Johan Tali: Only Cities Can Save Us Now!

Johan Tali (1986) is an Estonian architect and curator. He received his master’s degree in architecture from Hani Rashid’s master class at the University of Applied Arts Vienna in 2012. Before that, he studied architecture and urban planning in the Estonian Academy of Arts. Since 2016, he has been a doctoral student in the architecture and urban planning department there. His research concerns exhibiting and interpreting various environments as public spaces.

Johan Tali’s career as an architect began in Vienna, where he worked at Soma Architecture (2010-2012) and later (2013-2013) at Wolfgang Tschapeller ZT GmbH. In 2017, Tali moved to Berlin to work as an installation architect at the studio of architect and artist Tomás Saraceno, and later (in 2015) at Graft Architects. In the same period, together with Siim Tuksam, Karli Luik and Sille Pihlak, he participated in several architecture competitions in Estonia. In 2017, Tali and Karli Luik founded Molumba, whose main creative output has been participating in public architecture competitions.

In addition to his work as an architect, Tali has represented Estonia at the Venice Bienalle of Architecture with the expositions ‘Interspace’ (2014) and ‘The Baltic Pavilion’ (2016). He has given lectures on his work in Helsinki, London, Riga, Vilnius, Barcelona, Venice and Tallinn. He is a member of MAJA’s editorial board, belongs to the core group of the Estonian Academy of Arts’ urban development research project ‘Unfinished City’, and co-curates the academy’s public lecture series together with Sille Pihlak.

Johan Tali is the winner of the 2021 Young Architect Award from the Estonian Association of Architects. He earned this distinction for his wide-ranging activities as an architect, curator, lecturer and populariser of architectural topics. Tali co-founded the architectural office Molumba whose works are characterised by a comprehensive and creative spatial approach with a special emphasis on the public space surrounding the buildings. Indeed, the main focus of Tali’s architectural thinking lies in public space and related topics in urban planning. He engages in these topics not merely on a philosophical level, re-interpreting the conditions of human sociality and interaction in an increasingly urbanised world, but also in a more practical sense, by mapping out the future perspectives of Tallinn and the ensuing opportunities for opening and re-interpreting its urban space. Our conversation with Johan Tali suggests a strong underlying conviction that the architect has an important broader social role to play.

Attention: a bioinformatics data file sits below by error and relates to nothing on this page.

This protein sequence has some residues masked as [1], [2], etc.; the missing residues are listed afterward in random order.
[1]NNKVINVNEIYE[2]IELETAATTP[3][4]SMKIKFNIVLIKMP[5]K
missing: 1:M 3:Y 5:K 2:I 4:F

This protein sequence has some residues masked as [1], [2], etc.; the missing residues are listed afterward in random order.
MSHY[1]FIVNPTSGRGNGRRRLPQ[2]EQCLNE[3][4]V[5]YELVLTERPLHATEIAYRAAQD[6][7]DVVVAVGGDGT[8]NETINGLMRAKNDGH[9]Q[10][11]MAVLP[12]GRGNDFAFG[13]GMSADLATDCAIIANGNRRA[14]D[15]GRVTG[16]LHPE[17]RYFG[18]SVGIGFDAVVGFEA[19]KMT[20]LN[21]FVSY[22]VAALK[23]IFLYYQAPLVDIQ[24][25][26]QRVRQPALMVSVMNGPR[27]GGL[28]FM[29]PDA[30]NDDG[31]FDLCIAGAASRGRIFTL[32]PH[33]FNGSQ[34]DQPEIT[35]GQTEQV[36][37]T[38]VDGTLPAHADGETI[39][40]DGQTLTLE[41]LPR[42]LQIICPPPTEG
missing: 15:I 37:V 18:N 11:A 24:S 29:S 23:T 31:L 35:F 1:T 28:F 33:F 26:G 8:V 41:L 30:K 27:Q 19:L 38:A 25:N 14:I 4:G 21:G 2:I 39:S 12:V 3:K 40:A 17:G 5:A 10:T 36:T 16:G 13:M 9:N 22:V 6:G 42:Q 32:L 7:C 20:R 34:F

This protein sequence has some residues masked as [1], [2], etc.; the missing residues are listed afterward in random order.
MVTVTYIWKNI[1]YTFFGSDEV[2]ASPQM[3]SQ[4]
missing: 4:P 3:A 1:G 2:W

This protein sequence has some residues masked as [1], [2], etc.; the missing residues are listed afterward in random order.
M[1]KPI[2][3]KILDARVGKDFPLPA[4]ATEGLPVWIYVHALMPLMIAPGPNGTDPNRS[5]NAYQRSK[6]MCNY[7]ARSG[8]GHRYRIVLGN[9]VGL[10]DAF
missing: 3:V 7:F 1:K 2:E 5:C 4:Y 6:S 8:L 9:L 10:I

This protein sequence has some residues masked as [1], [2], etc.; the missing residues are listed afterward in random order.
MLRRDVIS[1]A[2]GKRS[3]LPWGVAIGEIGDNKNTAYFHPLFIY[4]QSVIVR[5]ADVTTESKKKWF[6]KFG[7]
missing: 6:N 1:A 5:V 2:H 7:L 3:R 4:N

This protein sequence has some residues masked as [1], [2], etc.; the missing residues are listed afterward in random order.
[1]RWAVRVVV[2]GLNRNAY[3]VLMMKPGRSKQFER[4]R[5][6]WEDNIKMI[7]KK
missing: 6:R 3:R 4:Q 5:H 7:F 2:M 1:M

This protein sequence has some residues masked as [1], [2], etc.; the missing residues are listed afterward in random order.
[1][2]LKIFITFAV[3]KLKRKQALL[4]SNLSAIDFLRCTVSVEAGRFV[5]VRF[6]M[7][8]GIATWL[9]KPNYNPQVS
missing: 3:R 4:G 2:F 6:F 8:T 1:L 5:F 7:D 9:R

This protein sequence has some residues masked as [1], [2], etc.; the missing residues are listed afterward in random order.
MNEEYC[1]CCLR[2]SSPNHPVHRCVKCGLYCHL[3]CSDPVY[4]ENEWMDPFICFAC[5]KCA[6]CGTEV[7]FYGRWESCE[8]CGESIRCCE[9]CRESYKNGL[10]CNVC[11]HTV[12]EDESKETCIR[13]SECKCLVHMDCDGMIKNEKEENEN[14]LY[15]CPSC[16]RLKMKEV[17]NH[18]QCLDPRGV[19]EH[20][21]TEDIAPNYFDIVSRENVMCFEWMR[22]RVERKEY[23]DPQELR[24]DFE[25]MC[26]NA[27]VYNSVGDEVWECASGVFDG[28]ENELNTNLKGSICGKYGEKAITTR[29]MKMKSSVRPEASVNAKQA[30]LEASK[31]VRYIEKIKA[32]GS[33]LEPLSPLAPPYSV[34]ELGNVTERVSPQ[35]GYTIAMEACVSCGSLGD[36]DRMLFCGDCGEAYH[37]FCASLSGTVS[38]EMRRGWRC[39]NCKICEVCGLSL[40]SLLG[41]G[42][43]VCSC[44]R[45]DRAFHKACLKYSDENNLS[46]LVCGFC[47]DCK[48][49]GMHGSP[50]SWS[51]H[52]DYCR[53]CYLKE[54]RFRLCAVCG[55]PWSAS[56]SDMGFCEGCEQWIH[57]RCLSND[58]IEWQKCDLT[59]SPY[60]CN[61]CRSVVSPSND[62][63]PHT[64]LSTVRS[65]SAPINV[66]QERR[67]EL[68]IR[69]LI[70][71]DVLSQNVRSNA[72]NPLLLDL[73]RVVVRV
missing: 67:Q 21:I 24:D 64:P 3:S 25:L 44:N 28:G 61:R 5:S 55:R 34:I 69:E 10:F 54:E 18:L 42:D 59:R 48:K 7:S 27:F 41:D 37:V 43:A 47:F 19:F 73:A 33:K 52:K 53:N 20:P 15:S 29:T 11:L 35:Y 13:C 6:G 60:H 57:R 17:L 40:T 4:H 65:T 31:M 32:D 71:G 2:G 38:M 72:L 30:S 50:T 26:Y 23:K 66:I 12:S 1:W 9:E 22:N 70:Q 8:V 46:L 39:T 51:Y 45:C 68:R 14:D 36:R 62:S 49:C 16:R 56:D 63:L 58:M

A selection of built objects by Molumba
2021 Hiiumaa Sports Centre
2021 Kuressaare Day Centre hall annex
2021 Narva Lidl
2020 Municipal Building in Saue

A selection of competition wins
2021 Sindi Rapids Centre
2020 Kuressaare Day Centre hall
2020 Reconstruction of the festival grounds and stage in Keila (with Martin Allik and Häli-Ann Tooms)
2021 Manufactory Quarter (new residential building and site plan)
2020 Mõdriku Learning Centre and Dormitory
2020 Mustjala Day Centre and Boarding House
2018 Hiiumaa Sports Centre
2018 Rääma Rowing Centre
2017 Narva Lidl
2017 Municipal Building in Saue
2017 Reconstruction of Kalevi Central Stadium (with Martin McLean)

A selection of awards and accolades
2021 Honourable mention at the Wooden Building of the Year competition—Kuressaare Day Centre hall
2021 Young Architect Award
2020 Wooden Building of the Year—Municipal Building in Saue
2019 Estonian Landscape Architects’ Union’s Idea Award—‘Baltic Pavilion’ at the Venice Biennale of Architecture

A selection of curated exhibitions
2021 ‘City Unfinished’—exposition at the Estonian Museum of Architecture
2016 ‘The Baltic Pavilion’—Estonian, Latvian and Lithuanian joint exposition at the Venice Biennale of Architecture
2014 ‘Interspace’—Estonian exposition at the Venice Biennale of Architecture

A selection of joint exhibitions
2021 ‘The Houses That We Need’—SUPERROHELINE (Molumba and Eik Hermann). Estonian Museum of Architecture
2018 ‘Baltic Material Assemblies’—Linnahall (Molumba). AA School of Architecture, London

Interview by Joonas Hellerma

Kalevi Central Stadium. Molumba and Martin McLean, 2017.

The world is urbanising. Today, more than half of the world’s population is living in cities, and this share is predicted to rise to 70% by 2050. By that same year, the total population of the world could reach 10 billion. Given our history so far, these are huge numbers. How significant is this outlook for your reflections on urban planning and the associated architecture?